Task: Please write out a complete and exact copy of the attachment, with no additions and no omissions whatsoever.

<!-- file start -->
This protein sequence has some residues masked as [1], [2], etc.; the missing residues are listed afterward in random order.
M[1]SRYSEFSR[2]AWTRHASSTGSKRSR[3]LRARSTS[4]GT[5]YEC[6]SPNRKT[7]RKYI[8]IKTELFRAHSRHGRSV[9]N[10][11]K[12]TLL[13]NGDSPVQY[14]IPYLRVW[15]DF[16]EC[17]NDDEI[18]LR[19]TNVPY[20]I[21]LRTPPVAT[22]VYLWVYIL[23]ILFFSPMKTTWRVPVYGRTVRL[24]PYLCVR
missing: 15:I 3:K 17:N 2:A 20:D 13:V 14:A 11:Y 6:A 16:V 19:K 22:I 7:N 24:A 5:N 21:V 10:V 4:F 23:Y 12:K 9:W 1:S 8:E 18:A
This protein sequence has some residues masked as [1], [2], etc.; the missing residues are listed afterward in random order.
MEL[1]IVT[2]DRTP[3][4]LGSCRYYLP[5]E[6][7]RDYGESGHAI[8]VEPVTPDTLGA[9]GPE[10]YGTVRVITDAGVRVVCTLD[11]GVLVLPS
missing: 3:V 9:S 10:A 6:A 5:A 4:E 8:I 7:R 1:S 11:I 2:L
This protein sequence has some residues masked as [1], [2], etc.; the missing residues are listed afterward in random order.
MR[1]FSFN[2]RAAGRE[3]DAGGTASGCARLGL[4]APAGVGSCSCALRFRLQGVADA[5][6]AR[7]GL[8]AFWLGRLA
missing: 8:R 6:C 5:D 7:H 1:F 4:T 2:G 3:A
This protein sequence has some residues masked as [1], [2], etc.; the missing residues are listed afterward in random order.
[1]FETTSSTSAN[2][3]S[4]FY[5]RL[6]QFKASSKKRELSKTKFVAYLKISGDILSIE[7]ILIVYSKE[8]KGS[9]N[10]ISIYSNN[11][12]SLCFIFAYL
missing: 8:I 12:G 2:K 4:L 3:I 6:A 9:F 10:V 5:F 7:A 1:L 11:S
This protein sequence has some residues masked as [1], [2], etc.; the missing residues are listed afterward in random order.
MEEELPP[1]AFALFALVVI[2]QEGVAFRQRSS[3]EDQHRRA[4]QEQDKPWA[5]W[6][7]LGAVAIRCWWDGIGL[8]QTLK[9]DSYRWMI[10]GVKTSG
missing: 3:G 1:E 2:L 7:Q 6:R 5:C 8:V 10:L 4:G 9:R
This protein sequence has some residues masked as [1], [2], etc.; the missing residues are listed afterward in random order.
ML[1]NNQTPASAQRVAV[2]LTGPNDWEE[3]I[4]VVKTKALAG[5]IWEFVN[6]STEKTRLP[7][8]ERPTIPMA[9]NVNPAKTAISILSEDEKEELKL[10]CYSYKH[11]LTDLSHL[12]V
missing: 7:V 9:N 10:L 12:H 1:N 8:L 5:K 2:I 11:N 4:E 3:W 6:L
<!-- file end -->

This protein sequence has some residues masked as [1], [2], etc.; the missing residues are listed afterward in random order.
M[1]SRYSEFSR[2]AWTRHASSTGSKRSR[3]LRARSTS[4]GT[5]YEC[6]SPNRKT[7]RKYI[8]IKTELFRAHSRHGRSV[9]N[10][11]K[12]TLL[13]NGDSPVQY[14]IPYLRVW[15]DF[16]EC[17]NDDEI[18]LR[19]TNVPY[20]I[21]LRTPPVAT[22]VYLWVYIL[23]ILFFSPMKTTWRVPVYGRTVRL[24]PYLCVR
missing: 15:I 3:K 17:N 2:A 20:D 13:V 14:A 11:Y 6:A 16:V 19:K 22:I 7:N 24:A 5:N 21:V 10:V 4:F 23:Y 12:K 9:W 1:S 8:E 18:A
This protein sequence has some residues masked as [1], [2], etc.; the missing residues are listed afterward in random order.
MEL[1]IVT[2]DRTP[3][4]LGSCRYYLP[5]E[6][7]RDYGESGHAI[8]VEPVTPDTLGA[9]GPE[10]YGTVRVITDAGVRVVCTLD[11]GVLVLPS
missing: 3:V 9:S 10:A 6:A 5:A 4:E 8:I 7:R 1:S 11:I 2:L
This protein sequence has some residues masked as [1], [2], etc.; the missing residues are listed afterward in random order.
MR[1]FSFN[2]RAAGRE[3]DAGGTASGCARLGL[4]APAGVGSCSCALRFRLQGVADA[5][6]AR[7]GL[8]AFWLGRLA
missing: 8:R 6:C 5:D 7:H 1:F 4:T 2:G 3:A
This protein sequence has some residues masked as [1], [2], etc.; the missing residues are listed afterward in random order.
[1]FETTSSTSAN[2][3]S[4]FY[5]RL[6]QFKASSKKRELSKTKFVAYLKISGDILSIE[7]ILIVYSKE[8]KGS[9]N[10]ISIYSNN[11][12]SLCFIFAYL
missing: 8:I 12:G 2:K 4:L 3:I 6:A 9:F 10:V 5:F 7:A 1:L 11:S
This protein sequence has some residues masked as [1], [2], etc.; the missing residues are listed afterward in random order.
MEEELPP[1]AFALFALVVI[2]QEGVAFRQRSS[3]EDQHRRA[4]QEQDKPWA[5]W[6][7]LGAVAIRCWWDGIGL[8]QTLK[9]DSYRWMI[10]GVKTSG
missing: 3:G 1:E 2:L 7:Q 6:R 5:C 8:V 10:L 4:G 9:R
This protein sequence has some residues masked as [1], [2], etc.; the missing residues are listed afterward in random order.
ML[1]NNQTPASAQRVAV[2]LTGPNDWEE[3]I[4]VVKTKALAG[5]IWEFVN[6]STEKTRLP[7][8]ERPTIPMA[9]NVNPAKTAISILSEDEKEELKL[10]CYSYKH[11]LTDLSHL[12]V
missing: 7:V 9:N 10:L 12:H 1:N 8:L 5:K 2:I 11:N 4:E 3:W 6:L